And so as you graduate, as you deal with your excitement and your doubts today, I urge you to try and create the world you want to live in.
Minister to the world in a way that can change it. Minister radically in a real, active, practical, get your hands dirty way.
Wellesley will open doors for you. Walk through those doors and make your strides long and firm and sure.
Write television shows in which female strength is not depicted as remarkable but merely normal.
Teach your students to see that vulnerability is a HUMAN rather than a FEMALE trait.
Commission magazine articles that teach men HOW TO KEEP A WOMAN HAPPY. Because there are already too many articles that tell women how to keep a man happy. And in media interviews make sure fathers are asked how they balance family and work. In this age of ‘parenting as guilt,’ please spread the guilt equally. Make fathers feel as bad as mothers. Make fathers share in the glory of guilt.
Campaign and agitate for paid paternity leave everywhere in America.
Hire more women where there are few. But remember that a woman you hire doesn’t have to be exceptionally good. Like a majority of the men who get hired, she just needs to be good enough.
Recently a feminist organization kindly nominated me for an important prize in a country that will remain unnamed. I was very pleased. I’ve been fortunate to have received a few prizes so far and I quite like them especially when they come with shiny presents. To get this prize, I was required to talk about how important a particular European feminist woman writer had been to me. Now the truth was that I had never managed to finish this feminist writer’s book. It did not speak to me. It would have been a lie to claim that she had any major influence on my thinking. The truth is that I learned so much more about feminism from watching the women traders in the market in Nsukka where I grew up, than from reading any seminal feminist text. I could have said that this woman was important to me, and I could have talked the talk, and I could have been given the prize and a shiny present.
But I didn’t.
Because I had begun to ask myself what it really means to wear this FEMINIST label so publicly.
Just as I asked myself after excerpts of my feminism speech were used in a song by a talented musician whom I think some of you might know. I thought it was a very good thing that the word ‘feminist’ would be introduced to a new generation.
But I was startled by how many people, many of whom were academics, saw something troubling, even menacing, in this.
It was as though feminism was supposed to be an elite little cult, with esoteric rites of membership.
But it shouldn’t. Feminism should be an inclusive party. Feminism should be a party full of different feminisms.
And so, class of 2015, please go out there and make Feminism a big raucous inclusive party.
The past three weeks have been the most emotionally difficult of my life. My father is 83 years old, a retired professor of statistics, a lovely kind man. I am an absolute Daddy’s girl. Three weeks ago, he was kidnapped near his home in Nigeria. And for a number of days, my family and I went through the kind of emotional pain that I have never known in my life. We were talking to threatening strangers on the phone, begging and negotiating for my father’s safety and we were not always sure if my father was alive. He was released after we paid a ransom. He is well, in fairly good shape and in his usual lovely way, is very keen to reassure us all that he is fine.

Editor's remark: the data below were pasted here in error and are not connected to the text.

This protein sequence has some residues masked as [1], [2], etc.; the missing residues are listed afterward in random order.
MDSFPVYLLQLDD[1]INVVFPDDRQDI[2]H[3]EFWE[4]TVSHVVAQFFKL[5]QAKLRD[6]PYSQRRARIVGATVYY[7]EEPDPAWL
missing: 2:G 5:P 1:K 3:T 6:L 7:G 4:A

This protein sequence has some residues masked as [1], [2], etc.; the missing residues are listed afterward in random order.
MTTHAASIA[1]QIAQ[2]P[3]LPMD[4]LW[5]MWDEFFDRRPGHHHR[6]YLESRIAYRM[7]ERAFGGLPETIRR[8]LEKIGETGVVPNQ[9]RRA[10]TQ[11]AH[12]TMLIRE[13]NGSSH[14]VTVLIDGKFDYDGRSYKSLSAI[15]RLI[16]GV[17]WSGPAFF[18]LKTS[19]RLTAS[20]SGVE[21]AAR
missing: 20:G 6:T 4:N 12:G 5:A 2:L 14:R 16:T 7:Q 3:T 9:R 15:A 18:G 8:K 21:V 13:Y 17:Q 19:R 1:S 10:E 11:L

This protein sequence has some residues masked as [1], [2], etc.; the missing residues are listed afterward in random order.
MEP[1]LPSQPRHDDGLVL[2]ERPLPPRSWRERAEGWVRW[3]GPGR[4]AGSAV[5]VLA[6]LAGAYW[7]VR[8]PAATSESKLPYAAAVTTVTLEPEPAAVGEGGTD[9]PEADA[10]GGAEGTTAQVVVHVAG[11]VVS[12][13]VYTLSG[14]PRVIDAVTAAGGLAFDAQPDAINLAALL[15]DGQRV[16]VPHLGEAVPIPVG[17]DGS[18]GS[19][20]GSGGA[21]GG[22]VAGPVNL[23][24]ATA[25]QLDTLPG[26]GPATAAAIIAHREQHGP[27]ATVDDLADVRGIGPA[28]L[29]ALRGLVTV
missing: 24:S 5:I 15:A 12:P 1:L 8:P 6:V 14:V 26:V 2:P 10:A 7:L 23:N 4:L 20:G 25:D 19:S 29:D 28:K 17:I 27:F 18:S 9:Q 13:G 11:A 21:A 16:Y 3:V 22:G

I am still not sleeping well, I still wake up many times at night, in panic, worried that something else has gone wrong, I still cannot look at my father without fighting tears, without feeling this profound relief and gratitude that he is safe, but also rage that he had to undergo such an indignity to his body and to his spirit.
And the experience has made me re-think many things, what truly matters, and what doesn’t. What I value, and what I don’t.
And as you graduate today, I urge you to think about that a little more. Think about what really matters to you. Think about what you WANT to really matter to you.
I read about your rather lovely tradition of referring to older students as “big sisters” and younger ones as “little sisters.” And I read about the rather strange thing about being thrown into the pond—and I didn’t really get that—but I would very much like to be your honorary big sister today.
Which means that I would like to give you bits of advice as your big sister:
All over the world, girls are raised to be make themselves likeable, to twist themselves into shapes that suit other people.
Please do not twist yourself into shapes to please. Don’t do it. If someone likes that version of you, that version of you that is false and holds back, then they actually just like that twisted shape, and not you. And the world is such a gloriously multifaceted, diverse place that there are people in the world who will like you, the real you, as you are.
I am lucky that my writing has given me a platform that I choose to use to talk about things that I care about, and
I have said a few things that have not been so popular with a number of people. I have been told to shut up about certain things – such as my position on the equal rights of gay people on the continent of Africa, such as my deeply held belief that men and women are completely equal. I don’t speak to provoke. I speak because I think our time on earth is short and each moment that we are not our truest selves, each moment we pretend to be what we are not, each moment we say what we do not mean because we imagine that is what somebody wants us to say, then we are wasting our time on earth.
I don’t mean to sound precious but please don’t waste your time on earth, but there is one exception. The only acceptable way of wasting your time on earth is online shopping.
Okay, one last thing about my mother. My mother and I do not agree on many things regarding gender. There are certain things my mother believes a person should do, for the simple reason that said person ‘is a woman.’ Such as nod occasionally and smile even when smiling is the last thing one wants to do. Such as strategically give in to certain arguments, especially when arguing with a non-female. Such as get married and have children. I can think of fairly good reasons for doing any of these. But ‘because you are a woman’ is not one of them. And so, Class of 2015, never ever accept ‘Because You Are A Woman’ as a reason for doing or not doing anything.
And, finally I would like to end with a final note on the most important thing in the world: love.
Now girls are often raised to see love only as giving. Women are praised for their love when that love is an act of giving. But to love is to give AND to take.
Please love by giving and by taking. Give and be given. If you are only giving and not taking, you’ll know. You’ll know from that small and true voice inside you that we females are so often socialized to silence.
Don’t silence that voice. Dare to take.